A seminal figure in the world of underground cinema, George Kuchar (1942-2011) made literally hundreds of hysterically heartfelt, ingenious, inventive, and impossible-to-pigeonhole works that continue to astound new audiences and create instant fans.
Kuchar’s hyper-dramatic films — passionate, overwrought, lush, garish and hilarious — inspired a generation of filmmakers, including David Lynch, Guy Maddin, John Waters and countless avant gardists.
Join us as Experimental Response Cinema pays tribute to Kuchar, who died one year ago this month, with a screening of three of his most hyperbolic and inventive 16mm films from three decades:
Hold Me While I’m Naked (1966), a mock autobiographical portrait of an underground filmmaker who directs all manner of erotic action but gets none himself;
I, An Actress (1977), one of Kuchar’s early San Francisco Art Institute class-made films featuring Kuchar himself as a fawning diva; and
Cattle Mutilations (1983), where “four people face a growing sense of panic and uncleanliness” against the background of a grisly mystery.
Plus, a rare screening of one of Kuchar’s last videos, Jamboree Journey (2009), partially shot in Austin!
George Kuchar and his twin brother Mike started making quasi-Hollywood 8mm films in the 1950s with titles such as The Wet Destruction of the Atlantic Empire (1954), The Naked and the Nude (1957), I Was a Teenaged Rumpot (1960) and Pussy on a Hot Tin Roof (1961). In the mid-1960s George separately began working in 16mm film and continued with a prolific career, including Pagan Rhapsody, Reason to Live, Unstrap Me, Color Me Shameless and his 1973 masterwork feature Devil’s Cleavage. In the 1980s he began working first in 8mm video – pioneering a new type of in-camera editing in the pre-digital era – and on into Hi-8, mini-DV and Digital 8 through the late 2000s, where he continued to use cheesy cinematic techniques to tell visually saturated tales and charming bios of friends and acquaintances, often narrated in his thick Bronx accent.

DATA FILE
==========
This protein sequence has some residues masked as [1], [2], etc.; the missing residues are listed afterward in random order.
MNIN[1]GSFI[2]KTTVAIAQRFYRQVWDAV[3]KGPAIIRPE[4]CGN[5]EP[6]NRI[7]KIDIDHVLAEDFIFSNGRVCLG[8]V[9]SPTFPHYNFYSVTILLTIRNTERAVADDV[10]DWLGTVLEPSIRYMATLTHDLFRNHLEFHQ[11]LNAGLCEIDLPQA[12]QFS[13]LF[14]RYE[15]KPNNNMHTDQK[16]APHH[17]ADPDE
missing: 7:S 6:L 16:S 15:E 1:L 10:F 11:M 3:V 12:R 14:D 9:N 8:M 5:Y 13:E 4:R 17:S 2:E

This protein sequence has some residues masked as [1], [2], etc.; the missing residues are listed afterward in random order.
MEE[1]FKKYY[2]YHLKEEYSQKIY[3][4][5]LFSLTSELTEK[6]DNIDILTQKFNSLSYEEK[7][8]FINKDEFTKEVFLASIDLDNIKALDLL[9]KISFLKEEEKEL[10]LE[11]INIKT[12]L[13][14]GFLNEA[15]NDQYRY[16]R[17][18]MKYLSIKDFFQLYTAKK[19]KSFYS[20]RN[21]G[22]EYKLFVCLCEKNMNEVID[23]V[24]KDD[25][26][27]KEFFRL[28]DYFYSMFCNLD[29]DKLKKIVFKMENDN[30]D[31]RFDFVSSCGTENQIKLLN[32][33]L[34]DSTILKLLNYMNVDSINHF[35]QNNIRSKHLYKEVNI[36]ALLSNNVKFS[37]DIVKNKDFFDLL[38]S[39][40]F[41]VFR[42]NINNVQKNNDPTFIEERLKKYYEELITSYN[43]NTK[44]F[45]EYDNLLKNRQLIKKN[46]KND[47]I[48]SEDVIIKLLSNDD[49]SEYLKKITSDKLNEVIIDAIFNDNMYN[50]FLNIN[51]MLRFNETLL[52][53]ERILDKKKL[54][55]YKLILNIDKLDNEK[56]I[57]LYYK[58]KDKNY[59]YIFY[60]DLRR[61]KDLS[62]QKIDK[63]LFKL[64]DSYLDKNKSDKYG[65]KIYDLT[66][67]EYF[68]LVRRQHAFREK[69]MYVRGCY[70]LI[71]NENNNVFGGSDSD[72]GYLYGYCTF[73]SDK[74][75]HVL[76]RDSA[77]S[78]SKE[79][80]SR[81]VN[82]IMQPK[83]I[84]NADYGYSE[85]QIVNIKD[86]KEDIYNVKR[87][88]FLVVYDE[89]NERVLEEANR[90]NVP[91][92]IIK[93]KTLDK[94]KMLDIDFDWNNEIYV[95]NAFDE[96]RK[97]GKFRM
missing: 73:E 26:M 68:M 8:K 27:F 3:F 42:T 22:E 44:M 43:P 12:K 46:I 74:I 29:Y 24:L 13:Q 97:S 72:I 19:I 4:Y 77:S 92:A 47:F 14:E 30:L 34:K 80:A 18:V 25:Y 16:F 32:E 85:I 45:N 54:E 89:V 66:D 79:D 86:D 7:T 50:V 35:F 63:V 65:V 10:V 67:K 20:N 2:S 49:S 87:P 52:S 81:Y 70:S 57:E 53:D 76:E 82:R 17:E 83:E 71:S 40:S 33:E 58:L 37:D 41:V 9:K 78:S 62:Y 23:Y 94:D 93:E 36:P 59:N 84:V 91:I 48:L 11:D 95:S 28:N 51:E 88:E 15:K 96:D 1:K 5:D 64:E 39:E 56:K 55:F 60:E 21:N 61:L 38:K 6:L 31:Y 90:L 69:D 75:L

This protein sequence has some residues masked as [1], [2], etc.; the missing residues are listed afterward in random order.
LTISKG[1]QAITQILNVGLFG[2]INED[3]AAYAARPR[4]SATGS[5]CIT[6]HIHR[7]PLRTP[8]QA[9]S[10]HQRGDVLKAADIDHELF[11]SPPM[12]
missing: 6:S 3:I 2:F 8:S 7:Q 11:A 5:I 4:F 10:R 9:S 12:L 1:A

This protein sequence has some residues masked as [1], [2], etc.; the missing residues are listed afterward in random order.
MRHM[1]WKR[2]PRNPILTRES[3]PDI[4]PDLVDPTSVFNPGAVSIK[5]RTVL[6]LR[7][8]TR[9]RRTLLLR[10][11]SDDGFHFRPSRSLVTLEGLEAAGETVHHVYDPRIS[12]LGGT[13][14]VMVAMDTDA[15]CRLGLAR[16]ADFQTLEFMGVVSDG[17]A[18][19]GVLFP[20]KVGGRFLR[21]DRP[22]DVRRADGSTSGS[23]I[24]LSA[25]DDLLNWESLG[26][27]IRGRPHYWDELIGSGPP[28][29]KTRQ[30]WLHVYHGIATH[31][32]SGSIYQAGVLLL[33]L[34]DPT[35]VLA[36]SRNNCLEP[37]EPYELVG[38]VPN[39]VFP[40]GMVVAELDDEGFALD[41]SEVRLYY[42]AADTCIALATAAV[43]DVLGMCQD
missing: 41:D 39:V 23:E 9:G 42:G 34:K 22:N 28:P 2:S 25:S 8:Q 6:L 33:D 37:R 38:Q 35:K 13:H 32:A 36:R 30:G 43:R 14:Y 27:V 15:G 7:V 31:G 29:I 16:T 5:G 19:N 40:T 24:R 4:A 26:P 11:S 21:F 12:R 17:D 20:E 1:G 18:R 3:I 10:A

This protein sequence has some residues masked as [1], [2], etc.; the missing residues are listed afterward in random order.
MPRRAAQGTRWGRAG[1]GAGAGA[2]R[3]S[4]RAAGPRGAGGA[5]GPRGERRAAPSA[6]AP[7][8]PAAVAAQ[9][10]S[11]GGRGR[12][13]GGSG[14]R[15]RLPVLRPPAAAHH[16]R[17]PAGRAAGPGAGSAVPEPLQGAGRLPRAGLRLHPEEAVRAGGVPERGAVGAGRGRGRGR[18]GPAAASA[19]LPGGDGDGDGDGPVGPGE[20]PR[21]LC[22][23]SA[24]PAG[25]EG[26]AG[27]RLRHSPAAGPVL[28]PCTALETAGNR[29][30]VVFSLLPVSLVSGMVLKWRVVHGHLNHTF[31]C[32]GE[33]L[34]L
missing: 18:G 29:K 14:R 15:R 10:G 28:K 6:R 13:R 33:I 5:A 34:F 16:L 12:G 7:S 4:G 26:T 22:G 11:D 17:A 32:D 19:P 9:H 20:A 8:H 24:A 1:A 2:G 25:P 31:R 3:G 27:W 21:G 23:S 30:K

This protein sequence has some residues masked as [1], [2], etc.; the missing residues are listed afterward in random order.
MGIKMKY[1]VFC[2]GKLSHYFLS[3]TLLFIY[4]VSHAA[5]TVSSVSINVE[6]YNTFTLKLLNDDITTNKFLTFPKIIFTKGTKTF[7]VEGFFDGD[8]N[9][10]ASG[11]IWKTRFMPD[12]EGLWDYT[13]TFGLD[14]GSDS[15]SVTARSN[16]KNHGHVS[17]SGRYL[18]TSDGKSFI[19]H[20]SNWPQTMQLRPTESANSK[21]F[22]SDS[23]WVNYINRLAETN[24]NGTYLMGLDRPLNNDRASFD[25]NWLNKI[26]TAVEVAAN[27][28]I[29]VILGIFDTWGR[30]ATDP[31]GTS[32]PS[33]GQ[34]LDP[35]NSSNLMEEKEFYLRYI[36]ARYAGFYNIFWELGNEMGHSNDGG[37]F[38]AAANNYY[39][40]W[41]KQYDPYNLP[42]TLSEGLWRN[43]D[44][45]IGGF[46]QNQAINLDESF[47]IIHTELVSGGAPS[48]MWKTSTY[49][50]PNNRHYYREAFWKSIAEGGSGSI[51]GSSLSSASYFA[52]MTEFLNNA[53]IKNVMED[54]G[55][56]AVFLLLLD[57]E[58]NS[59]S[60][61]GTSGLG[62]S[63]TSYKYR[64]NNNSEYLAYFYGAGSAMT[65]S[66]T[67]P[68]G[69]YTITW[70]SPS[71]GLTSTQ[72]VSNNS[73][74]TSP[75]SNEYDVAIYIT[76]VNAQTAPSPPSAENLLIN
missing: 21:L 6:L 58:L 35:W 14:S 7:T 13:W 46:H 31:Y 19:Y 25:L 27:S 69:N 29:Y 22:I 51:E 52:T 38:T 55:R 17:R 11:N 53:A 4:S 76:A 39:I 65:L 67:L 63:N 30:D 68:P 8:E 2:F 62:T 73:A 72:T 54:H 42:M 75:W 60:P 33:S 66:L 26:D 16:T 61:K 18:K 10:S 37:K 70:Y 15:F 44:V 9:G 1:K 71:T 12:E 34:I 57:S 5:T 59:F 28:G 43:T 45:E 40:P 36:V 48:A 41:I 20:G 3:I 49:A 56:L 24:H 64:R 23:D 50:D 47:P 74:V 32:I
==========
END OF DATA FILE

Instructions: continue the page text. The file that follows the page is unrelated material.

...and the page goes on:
“No underground filmmaker ever used the film-language of Hollywood more knowingly or to more uproarious effect. His influence is pervasive. Not just John Waters and the punk and transgressive super-8 filmmakers of the 1980s, but more commercial types like Greg Araki and the Farrelly brothers and all purveyors of gross-out comedy followed the trail that George and Mike blazed. Few, however, could match their essential sweetness. Though it piled outrage on outrage, George Kuchar’s work maintained the obstreperous innocence of an unhousebroken pup.” – J. Hoberman, Village Voice